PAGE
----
Explore the lives of men, women and children living through war and revolution and social changes that made modern Ireland.
How do people experience war and revolution? How does political change, violence, total war, affect life in its most basic ways?
Looking at Ireland through war and revolution, this course considers these and other questions about Irish life between 1912 and 1923.
The course looks beyond the familiar names and the famous faces – the traditional histories can tell us about them. Instead, it explores how the events that shaped the nature of modern Ireland - the Great War, the Easter Rising, the Irish war of independence and civil war - were experienced by the people who lived through them or in spite of them.
Through videos, assignments and discussions, through innovative approaches, this course introduces you to the history of Ireland in one of its most tumultuous periods. Considering the choices of those who fought in all sorts of ways for all sorts of causes, looking at the continuities of everyday life, this course allows us to question our broader understanding of these years.
Looking at the intricate and complex tapestry of lives lived, often in the midst of chaos, we might begin to ask different questions of these years. Do we understand war better if we consider the motivations that took a single soldier to the front, whether that front was in Flanders or Dublin? Does our sense of the entire period change when we examine general social and cultural trends or when we investigate their effect on private lives?
Join this course as we begin to consider these and other questions.
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James Joyce by Roger Cummiskey. When we think of Ireland, we think of a country that has a rich cultural heritage. A place which seems to be bursting at the seams with poets, novelists and playwrights, who all seem to have been gifted with an incredible innate sense of storytelling and drama. If you were to check the list of Nobel Prize winners since it’s inception, you’d find that Ireland ranks eighth in terms of how many it has produced over the years. Just what is it that makes the Irish so good at writing and the creative process? The first Irish foray into literature Culturally speaking, Ireland lays claim to the fact that it has one of the oldest forms of vernacular literature in the world, with only Greek or Latin able to match it. The Irish peoples were literate from the very earliest centuries, utilising a simple writing system called “Ogham” which was a way of communicating via inscriptions on little stone tablets. One of the very first proper written Irish wor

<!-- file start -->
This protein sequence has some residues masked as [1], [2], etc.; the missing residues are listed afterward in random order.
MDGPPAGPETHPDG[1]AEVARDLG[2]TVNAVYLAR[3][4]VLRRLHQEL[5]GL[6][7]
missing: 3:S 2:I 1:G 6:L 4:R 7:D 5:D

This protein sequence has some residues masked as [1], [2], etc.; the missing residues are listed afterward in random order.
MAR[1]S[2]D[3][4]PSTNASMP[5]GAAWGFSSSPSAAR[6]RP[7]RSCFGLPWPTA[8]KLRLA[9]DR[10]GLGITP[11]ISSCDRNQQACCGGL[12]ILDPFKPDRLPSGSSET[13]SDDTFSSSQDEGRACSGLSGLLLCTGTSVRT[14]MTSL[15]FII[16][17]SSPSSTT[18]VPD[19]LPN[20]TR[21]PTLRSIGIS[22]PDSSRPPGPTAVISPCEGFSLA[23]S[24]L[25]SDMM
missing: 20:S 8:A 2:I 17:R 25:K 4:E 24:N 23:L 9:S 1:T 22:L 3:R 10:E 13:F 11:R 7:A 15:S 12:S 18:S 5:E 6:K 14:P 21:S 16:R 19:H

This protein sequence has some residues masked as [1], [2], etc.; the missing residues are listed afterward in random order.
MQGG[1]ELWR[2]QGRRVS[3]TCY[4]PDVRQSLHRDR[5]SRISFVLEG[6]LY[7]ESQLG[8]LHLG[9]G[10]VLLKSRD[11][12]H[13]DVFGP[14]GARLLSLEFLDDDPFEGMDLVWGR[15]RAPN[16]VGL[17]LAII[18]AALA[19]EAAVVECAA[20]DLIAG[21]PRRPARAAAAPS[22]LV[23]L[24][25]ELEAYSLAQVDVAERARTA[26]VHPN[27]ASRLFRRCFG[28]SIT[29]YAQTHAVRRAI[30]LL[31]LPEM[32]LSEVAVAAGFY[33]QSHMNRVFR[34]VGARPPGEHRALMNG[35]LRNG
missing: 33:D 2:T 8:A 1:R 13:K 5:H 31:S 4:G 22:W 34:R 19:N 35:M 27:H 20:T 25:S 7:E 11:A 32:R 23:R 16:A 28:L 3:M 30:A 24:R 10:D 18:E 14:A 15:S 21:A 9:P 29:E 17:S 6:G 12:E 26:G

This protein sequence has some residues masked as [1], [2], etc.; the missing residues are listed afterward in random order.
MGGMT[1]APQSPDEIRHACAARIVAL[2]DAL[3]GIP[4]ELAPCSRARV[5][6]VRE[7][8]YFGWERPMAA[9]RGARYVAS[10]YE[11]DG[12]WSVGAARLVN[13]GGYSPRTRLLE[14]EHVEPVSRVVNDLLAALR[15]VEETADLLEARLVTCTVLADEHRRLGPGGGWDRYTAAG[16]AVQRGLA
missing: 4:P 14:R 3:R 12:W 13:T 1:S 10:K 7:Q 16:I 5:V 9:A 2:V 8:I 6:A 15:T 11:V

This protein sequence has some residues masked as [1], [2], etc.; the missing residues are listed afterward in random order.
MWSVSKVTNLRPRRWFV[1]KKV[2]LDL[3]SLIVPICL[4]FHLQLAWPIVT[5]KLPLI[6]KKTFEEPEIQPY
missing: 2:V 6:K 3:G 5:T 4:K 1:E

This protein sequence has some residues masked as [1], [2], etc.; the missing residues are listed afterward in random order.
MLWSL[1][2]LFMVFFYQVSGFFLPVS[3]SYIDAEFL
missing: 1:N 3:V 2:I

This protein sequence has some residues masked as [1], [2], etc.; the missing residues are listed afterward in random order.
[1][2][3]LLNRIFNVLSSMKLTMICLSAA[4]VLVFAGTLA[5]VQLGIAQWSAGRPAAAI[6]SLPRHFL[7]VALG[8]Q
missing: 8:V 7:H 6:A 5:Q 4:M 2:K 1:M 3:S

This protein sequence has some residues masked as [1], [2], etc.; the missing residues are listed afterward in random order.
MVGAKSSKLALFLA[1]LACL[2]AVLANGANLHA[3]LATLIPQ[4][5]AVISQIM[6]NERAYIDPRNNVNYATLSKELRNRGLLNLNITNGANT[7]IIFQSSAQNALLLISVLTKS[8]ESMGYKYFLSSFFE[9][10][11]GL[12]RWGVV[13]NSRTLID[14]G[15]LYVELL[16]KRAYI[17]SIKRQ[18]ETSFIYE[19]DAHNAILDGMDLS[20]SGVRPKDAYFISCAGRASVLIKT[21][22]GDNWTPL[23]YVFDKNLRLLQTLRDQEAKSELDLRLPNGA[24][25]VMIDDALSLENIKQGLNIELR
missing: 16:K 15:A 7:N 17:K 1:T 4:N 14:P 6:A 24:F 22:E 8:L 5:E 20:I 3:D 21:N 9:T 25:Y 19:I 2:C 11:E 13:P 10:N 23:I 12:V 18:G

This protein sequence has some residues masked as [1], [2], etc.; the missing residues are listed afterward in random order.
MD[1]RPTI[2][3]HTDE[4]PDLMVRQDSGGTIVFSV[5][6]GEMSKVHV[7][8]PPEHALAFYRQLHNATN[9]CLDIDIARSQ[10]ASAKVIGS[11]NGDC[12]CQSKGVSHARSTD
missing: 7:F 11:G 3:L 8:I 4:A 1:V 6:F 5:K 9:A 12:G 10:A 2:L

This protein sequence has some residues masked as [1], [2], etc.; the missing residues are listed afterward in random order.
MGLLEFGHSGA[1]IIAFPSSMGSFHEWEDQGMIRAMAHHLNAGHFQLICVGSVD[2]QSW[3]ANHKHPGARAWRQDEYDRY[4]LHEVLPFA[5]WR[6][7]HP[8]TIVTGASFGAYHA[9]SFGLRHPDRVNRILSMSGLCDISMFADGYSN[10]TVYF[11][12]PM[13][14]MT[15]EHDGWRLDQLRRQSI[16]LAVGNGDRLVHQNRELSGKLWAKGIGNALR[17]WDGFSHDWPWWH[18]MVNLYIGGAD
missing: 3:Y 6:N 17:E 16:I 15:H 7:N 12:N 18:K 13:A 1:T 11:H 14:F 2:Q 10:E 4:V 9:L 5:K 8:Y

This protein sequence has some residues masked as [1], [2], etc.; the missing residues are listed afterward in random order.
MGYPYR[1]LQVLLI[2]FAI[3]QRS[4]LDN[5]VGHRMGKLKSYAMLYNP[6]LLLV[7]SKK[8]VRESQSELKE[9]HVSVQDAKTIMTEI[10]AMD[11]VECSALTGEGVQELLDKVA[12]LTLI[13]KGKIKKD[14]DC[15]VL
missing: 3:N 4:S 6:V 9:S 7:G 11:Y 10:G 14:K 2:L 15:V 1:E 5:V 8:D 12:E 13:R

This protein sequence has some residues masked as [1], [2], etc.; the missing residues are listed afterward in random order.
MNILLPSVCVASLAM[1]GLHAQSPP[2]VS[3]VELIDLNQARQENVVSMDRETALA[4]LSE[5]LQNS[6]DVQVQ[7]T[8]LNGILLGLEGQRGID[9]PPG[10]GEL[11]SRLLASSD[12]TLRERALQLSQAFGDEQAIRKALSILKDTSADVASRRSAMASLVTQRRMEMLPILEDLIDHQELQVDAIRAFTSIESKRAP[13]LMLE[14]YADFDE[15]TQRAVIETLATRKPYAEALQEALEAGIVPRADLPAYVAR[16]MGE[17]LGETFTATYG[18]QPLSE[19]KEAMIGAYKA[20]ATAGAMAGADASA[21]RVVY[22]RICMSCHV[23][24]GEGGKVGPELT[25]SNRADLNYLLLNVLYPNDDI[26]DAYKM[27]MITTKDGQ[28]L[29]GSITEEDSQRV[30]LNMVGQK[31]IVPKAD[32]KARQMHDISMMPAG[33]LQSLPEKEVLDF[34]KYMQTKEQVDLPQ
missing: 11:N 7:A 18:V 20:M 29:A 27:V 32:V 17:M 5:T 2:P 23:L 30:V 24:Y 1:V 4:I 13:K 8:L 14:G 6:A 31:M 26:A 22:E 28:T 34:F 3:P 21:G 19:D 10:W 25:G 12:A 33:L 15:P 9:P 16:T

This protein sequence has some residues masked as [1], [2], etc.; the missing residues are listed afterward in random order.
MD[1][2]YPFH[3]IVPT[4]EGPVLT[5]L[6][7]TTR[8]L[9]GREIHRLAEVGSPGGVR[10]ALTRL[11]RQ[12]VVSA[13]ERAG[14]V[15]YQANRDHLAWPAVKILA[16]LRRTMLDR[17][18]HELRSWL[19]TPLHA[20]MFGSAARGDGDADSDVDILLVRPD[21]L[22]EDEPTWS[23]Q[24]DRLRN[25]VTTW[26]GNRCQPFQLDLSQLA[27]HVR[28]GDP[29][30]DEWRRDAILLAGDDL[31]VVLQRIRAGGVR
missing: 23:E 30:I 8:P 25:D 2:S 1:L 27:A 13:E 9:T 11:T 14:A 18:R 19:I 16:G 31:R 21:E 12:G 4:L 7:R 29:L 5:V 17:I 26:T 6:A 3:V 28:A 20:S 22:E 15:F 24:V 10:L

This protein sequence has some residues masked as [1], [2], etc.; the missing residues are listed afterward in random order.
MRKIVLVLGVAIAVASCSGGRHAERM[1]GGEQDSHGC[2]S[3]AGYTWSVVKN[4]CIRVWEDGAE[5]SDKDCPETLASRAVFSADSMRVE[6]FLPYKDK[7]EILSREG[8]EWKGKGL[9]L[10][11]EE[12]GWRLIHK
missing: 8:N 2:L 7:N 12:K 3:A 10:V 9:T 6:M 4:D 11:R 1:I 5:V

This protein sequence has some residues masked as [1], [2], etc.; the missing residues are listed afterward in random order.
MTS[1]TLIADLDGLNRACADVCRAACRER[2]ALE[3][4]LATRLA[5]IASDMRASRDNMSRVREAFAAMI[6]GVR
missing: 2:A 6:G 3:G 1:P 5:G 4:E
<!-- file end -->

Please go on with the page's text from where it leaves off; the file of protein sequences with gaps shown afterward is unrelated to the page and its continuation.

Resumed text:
Selected Poems from James Joyce and Me. Happy 139th Birthday Mr Joyce. 2/2/21. 2nd. February 2021 If Joyce were still alive he would be 139 years old today. Born 1882 died 13/01/1941. I would like to feature a poem written by Joyce entitled " Gas from a Burner ". 14 September 1912: Joyce started writing the poem ‘ Gas from a Burner ’ in the railway station waiting room in Flushing (Vlissingen) in the Netherlands on his way from Dublin to Trieste, and he completed it between there and Salzburg. He had it printed in Trieste and sent copies to Dublin. The poem was a broadside against his Dublin Publisher George Roberts of the firm Maunsel and Company who had turned him down over a ten year period. James Joyce composed ‘ Gas from a Burner ’ in response to learning that the printed sheets of his short story collection Dubliners had been destroyed by the printer John Falconer. The collection had already been rejected for publication on several occasions. After the inc